Some foreign retailers, however, do appear willing to sign up for Grafton Street at almost any cost.
Just over two years ago in the run-up to Christmas 2017, lingerie retailer Victoria’s Secret opened up in number 28-29 Grafton Street, the old BT2 store, at an eye-watering rent of €1.85 million per year.
The opening was a huge success in hype terms, with queues of 500 women outside on the first day. Within three months, Irish-born senior executive McDonald, who had left the company, was slating the decision to open at a conference held by prominent industry lobby group, Retail Excellence.
“I would not have signed that lease if it was up to me,” she said. “You need a lot of [footfall] to support a store like that. Grafton Street is spotty at best.”
By all accounts, McDonald’s comments did not go down well at her former employer. But the figures appear to back up her fears.
Accounts filed last month for L Brands Fashion Retail, which operates the Victoria’s Secret store, show its revenues in its first year were €11.35 million. It made an operating loss of €31.2 million, after enormous impairment charges of more than €19 million and an onerous lease provision of €12.75 million.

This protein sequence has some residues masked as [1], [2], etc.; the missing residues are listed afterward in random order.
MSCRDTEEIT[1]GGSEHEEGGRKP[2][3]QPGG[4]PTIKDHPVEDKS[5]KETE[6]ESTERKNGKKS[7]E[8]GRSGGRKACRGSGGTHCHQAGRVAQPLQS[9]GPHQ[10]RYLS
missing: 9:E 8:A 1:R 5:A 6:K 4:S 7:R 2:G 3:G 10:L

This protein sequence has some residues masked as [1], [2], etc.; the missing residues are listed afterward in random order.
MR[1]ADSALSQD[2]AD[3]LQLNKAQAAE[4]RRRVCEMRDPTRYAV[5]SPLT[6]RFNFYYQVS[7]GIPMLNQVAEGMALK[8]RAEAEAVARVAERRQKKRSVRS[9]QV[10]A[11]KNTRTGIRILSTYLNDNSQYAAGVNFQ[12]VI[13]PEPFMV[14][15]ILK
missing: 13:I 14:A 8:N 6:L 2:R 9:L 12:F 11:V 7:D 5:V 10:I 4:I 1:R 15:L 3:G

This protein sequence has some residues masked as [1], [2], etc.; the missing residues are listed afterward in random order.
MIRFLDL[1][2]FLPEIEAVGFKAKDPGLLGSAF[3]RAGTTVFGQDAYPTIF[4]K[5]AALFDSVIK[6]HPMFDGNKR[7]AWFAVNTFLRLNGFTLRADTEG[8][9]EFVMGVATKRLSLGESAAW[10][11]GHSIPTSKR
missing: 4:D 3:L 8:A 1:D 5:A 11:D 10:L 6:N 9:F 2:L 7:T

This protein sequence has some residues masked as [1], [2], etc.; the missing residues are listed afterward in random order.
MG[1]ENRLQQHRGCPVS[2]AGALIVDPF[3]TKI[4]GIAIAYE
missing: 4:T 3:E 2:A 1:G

The impairments were justified by the directors due to “operating results below expectations due to the challenging retail environment”. Victoria’s Secret on Grafton Street was practically deserted at lunchtime on Wednesday.
David Fitzsimons, the chief executive of Retail Excellence, argues that commercial rents in areas such as Grafton Street aren't yet reflecting structural shifts in the market, such as the shift to online shopping.
Many retailers in the Grafton Street area believe that some institutional landlords won’t countenance rent reductions at reviews because they want to keep the rates high for their other units in the area. You give one a break, you’ll have to give them all a break.
Fitzsimons says it is more complex. Rents are kept high, he argues, to maintain the lofty book values institutional landlords, such as funds, attribute to Grafton Street properties. The valuations are multiples of the rents, and landlords don’t want them cut, even if it means the tenant leaving and the shop lying vacant.